Early in 2013, the issue of gender bias in the workplace made headlines in a big way as a result of Sheryl Sandberg’s global bestseller Lean In, which examined why women are still struggling to make progress and encourages women to overcome it.
Personally, I see this issue all around me. Men earn more, get more respect and rise through the working world faster. Take the BF for example. He got his first office job about 3 years ago and he now has enough experience to get jobs as a manager and his pay is drawing close to mine. We both have the same qualifications but it has taken me about 11 years to get the same job benefits he has right now.
Our management styles are also largely similar (probably due to him picking up my bossy ways!) but for him, it’s effectiveness and respect whereas I’ve been told countless times that I’m too aggressive and shouldn’t speak so much =.=
Pantene caused a stir in the Philippines and around the world with an online video tackling gender labels. In a little more than a month, the video generated more than seven million views and thousands of comments around the globe. The 60-second film explores hidden gender double standards in the workplace – a theme inspired by the fact that there still exists a notion that women cannot be too assertive or strong-willed when it comes to getting what they want.
“Our Pantene team ran a study in the Philippines, and was surprised to learn that 70% of men think that women need to downplay their personality to be accepted in the workplace,” commented Mathieu Sidokpohou, Marketing Director Hair Care South East Asia at Procter & Gamble. Author and COO of Facebook, Sheryl Sandberg commented on her personal Facebook page: “This is one of the most powerful videos I have ever seen illustrating how when women and men do the same things, they are seen in completely different ways [it’s] really worth watching. Lean In prize of the day for sure!” Forbes on the other hand, has quoted the video for portraying gender labels effectively, while Time has lauded Pantene’s efforts to break down ever sexist workplace stereotype in one ad. Through pure organic growth and virality, the video has made waves in the United States, on programmes such as ABC World News Tonight and even Good Morning America. Today, Pantene has earned 241,100,081 overall earned media impressions and 227,072,270 digitally.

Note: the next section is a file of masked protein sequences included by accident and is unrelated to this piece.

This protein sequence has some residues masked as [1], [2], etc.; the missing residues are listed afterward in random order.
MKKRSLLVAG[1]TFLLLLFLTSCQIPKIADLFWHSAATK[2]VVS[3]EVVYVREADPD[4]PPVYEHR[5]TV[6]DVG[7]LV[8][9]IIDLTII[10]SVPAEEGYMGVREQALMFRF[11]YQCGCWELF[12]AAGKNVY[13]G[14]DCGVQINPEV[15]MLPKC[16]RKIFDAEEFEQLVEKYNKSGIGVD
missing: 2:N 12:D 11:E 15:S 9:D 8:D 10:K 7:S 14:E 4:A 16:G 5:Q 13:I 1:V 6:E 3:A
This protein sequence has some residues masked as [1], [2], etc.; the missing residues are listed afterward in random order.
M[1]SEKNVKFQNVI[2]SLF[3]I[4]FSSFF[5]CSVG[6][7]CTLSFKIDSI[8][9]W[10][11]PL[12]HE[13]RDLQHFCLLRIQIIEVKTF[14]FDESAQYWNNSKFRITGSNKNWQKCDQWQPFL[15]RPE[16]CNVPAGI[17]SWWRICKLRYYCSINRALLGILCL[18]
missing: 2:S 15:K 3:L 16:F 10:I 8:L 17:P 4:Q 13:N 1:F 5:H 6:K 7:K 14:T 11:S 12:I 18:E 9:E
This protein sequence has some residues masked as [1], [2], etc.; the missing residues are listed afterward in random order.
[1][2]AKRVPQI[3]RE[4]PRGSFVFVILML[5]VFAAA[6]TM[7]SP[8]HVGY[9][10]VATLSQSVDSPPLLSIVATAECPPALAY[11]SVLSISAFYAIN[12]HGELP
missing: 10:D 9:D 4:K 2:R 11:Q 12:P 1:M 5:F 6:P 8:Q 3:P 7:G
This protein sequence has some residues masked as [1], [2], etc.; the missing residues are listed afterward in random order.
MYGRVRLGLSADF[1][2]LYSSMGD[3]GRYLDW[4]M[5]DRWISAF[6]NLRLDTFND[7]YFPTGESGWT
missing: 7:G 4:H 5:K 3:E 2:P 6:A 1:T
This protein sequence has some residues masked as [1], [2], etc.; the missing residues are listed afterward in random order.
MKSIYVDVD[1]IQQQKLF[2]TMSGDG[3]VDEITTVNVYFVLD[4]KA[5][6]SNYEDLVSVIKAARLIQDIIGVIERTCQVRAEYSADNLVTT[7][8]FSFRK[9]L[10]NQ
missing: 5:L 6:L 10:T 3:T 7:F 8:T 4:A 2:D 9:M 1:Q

Created in the Philippines, the integrated #WhipIt campaign ignited conversations well beyond its region and has now reached Singapore. Boldly asking questions such as “Why is he called ‘BOSS’ but she’s called ‘BOSSY?’”, the simple video was made with the intent of highlighting the bias and encouraging women to stay strong and shine. Pantene Global research has shown that strong, beautiful hair helps women to feel confident and empowered.
However, this issue of labels and double standards are holding women back from embracing and showcasing this confidence.
“Pantene and P&G brands reach billions of women around the world and we want to use this scale and influence to be an agent of change. We are excited about Singapore’s upcoming #WhipIt campaign to help women embrace their strength and shine,” said Mathieu Sidokpohou, Marketing Director Hair Care South East Asia at Procter & Gamble.
Check out the video that has been making waves!